When McCain said he was confident that he would win with a surge in the wee hours of November 5th during the final counting was there more truth in this statement than he was letting on? Two weeks ago, former Bush operative Karl Rove was confidently saying that John McCain could win ten battleground states to become President. Monday, the day before the election, Republican IT specialist Mike Connell, a Karl Rove protégé, was forced to testify in front of a Cleveland federal judge about a number of serious allegations with regards to hijacking vote results in Ohio during the 2004 presidential election. Interestingly, Karl Rove changed his tune after the testimony and said on the eve of the election that Barack Obama would win in a landslide.
Could cyber-attacks and manipulation of transmitted vote tallies still have occurred in Minnesota - like what was described during Mike Connell's testimony the day before - altering vote tallies in the Presidential and Senate elections as they were tabulated throughout the early morning hours of November 5th? Of course the Presidential election turned out to be a landslide and so attempts at fraud would have been overwhelmed by the lopsided victory for Barack Obama. However, the Senate race between Republican incumbent Norm Coleman and Democratic challenger Al Franken was always expected to be very close. And these expectations did not disappoint. A neck and neck running vote tally occurred throughout the night with numerous lead changes and by Wednesday morning Norm Coleman had a slight lead of 762 votes in the uncertified results. This lead was however well within the guidelines of Minnesota election law dictating a recount by hand of the paper ballots if the final difference between candidates is within 0.5% of the total votes cast. In this case a 762 vote difference out of 2.9 million votes cast was a difference of only 0.01%, well within the designated 0.5% that would trigger an automatic recount.
In the meantime the two competing campaigns have begun firing accusations at each other. One of the more serious accusations involves a Norm Coleman staffer that acted as a Somali translator on election day and at one point a GOP challenger and was accused of trying to illegally influence Somali voters at the polling place to cast votes for Norm Coleman. A very serious allegation if proven true.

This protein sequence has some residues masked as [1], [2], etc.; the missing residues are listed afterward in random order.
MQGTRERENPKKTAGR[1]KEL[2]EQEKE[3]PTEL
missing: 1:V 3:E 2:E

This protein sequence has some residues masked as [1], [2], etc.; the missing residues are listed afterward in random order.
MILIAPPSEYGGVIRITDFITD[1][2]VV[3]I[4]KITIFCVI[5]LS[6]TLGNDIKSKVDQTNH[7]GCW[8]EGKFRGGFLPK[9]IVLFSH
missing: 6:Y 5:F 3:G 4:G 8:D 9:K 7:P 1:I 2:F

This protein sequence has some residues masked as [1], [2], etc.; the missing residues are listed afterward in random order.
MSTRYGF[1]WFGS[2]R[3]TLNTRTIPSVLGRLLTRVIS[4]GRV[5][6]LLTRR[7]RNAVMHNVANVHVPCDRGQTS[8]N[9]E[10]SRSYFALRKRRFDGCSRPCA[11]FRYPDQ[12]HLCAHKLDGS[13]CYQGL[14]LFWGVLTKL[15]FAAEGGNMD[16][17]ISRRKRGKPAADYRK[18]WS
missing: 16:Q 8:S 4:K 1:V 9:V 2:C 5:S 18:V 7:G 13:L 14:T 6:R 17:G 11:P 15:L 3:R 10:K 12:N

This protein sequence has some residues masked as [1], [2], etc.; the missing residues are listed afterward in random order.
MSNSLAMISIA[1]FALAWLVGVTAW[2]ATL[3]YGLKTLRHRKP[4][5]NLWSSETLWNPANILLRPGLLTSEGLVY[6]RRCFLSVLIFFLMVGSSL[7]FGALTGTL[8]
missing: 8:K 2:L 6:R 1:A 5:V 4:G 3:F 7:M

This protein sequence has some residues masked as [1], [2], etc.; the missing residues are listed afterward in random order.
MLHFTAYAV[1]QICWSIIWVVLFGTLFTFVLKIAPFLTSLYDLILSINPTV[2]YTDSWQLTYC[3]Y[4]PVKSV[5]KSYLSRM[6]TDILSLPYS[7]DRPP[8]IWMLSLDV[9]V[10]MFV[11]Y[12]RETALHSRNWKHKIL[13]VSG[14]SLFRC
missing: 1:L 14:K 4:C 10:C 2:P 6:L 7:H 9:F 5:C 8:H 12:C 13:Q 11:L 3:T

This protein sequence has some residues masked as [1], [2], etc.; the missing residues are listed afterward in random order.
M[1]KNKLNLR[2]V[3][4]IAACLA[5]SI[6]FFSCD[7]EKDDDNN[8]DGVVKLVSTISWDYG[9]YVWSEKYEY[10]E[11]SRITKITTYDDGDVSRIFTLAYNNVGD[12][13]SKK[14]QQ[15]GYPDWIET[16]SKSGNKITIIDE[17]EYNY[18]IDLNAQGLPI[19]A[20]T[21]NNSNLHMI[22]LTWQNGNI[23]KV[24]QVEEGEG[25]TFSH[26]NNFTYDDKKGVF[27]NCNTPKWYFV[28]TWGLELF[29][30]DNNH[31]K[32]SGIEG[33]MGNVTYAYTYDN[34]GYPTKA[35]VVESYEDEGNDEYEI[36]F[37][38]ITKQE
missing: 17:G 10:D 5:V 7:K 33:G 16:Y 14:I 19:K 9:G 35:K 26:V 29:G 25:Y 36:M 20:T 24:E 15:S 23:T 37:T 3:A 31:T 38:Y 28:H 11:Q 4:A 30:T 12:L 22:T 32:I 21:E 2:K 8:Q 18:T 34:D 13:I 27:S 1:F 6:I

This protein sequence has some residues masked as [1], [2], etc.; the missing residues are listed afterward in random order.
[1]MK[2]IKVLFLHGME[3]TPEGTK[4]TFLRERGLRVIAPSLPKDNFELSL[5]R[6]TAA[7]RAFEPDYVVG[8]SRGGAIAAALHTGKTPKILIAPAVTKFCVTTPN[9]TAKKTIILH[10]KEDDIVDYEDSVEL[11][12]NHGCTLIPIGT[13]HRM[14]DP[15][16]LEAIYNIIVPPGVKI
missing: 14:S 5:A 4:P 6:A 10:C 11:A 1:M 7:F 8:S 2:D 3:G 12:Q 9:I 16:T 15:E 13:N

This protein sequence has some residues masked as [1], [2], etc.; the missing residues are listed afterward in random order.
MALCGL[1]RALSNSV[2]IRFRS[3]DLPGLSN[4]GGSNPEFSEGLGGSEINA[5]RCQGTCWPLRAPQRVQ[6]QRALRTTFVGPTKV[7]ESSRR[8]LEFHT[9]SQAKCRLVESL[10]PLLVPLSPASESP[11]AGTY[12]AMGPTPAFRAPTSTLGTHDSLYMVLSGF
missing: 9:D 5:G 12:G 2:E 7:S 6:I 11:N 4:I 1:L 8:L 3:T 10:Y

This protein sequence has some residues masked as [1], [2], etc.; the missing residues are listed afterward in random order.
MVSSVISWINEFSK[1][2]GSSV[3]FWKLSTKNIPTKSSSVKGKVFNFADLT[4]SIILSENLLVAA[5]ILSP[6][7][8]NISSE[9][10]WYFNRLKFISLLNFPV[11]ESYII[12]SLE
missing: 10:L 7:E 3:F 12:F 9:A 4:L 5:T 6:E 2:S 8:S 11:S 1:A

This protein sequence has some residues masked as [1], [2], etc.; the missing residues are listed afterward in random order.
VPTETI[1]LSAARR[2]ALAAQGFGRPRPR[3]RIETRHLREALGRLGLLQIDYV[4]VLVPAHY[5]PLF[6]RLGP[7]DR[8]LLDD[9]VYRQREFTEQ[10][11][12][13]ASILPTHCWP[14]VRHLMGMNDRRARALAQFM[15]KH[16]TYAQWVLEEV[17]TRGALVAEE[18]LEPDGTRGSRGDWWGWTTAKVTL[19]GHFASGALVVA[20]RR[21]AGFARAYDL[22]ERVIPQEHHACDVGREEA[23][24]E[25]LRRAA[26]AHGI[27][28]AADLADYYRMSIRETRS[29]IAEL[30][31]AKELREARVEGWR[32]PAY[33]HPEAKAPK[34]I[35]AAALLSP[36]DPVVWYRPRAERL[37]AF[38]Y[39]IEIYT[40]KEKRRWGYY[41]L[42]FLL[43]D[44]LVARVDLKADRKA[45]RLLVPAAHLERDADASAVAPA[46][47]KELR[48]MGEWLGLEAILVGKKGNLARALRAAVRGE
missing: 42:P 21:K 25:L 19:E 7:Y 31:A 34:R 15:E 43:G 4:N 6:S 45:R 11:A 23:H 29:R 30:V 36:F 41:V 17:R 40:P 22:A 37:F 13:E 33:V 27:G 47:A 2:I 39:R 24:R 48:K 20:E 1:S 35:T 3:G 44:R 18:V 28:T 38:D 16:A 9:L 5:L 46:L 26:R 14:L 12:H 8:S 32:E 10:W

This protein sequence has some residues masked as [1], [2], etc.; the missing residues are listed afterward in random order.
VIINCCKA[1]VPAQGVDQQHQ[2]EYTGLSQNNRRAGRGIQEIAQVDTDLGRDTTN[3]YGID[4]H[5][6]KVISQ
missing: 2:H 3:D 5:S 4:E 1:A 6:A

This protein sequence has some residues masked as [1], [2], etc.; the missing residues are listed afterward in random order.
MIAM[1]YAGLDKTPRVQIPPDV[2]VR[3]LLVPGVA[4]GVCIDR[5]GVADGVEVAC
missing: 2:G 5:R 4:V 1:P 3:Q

Saturday lawyers representing Sen. Norm Coleman's campaign lost a legal battle trying to suppress the opening and counting of 32 absentee ballots. A Ramsey County judge denied Coleman's request. Those ballots were opened and counted on Saturday afternoon and the results were expected to be delivered to the state on Monday.
An Associated Press story over the weekend discovered there were as many as 25,000 "undervotes" where voters picked a President but apparently did not vote in the Senate race and many of these "undervotes" occurred in heavily democratic voting precincts. While some of these "undervotes" are expected to occur, especially in a bitter mud-slinging contest such as the Franken – Coleman race, it is also possible that many other ballots might have been incorrectly marked or were misread by the optical scanning machines. These are ballots that are expected to be discovered during a manual hand recount. It has also been reported that the error rate for the optical scanning machines can be as high as 2 ballots missed for every 1000 counted. This could mean an additional 6000 uncounted ballots could be discovered and counted during the hand recount.
It is not immediately clear how or why a vote tally for only one candidate could decrease relative to an increase seen by the other candidate. Keep in mind that these were vote total results that were found recorded on various websites across the internet. Most of the numbers were verified in duplicate from different sources. The times indicated were normalized for Central Standard time and are as accurate as is possible for this type of data collection. Also keep in mind that the logging of vote tallies by media outlets and the Secretary of State website most likely included many more timepoints throughout the night than what we were able to find recorded by citizen bloggers. Nevertheless, the large subtraction of almost 10,000 votes from Al Franken's tally did not go unnoticed on the blogosphere.
A number of interesting posts were also found during this data collection:
A blogger made the following post at 4:03 am:
"Both the MN sec. state and CNN have 98% in BUT:
Franken 1,188,975- Advertisement -
Franken is missing almost 10,000 votes!"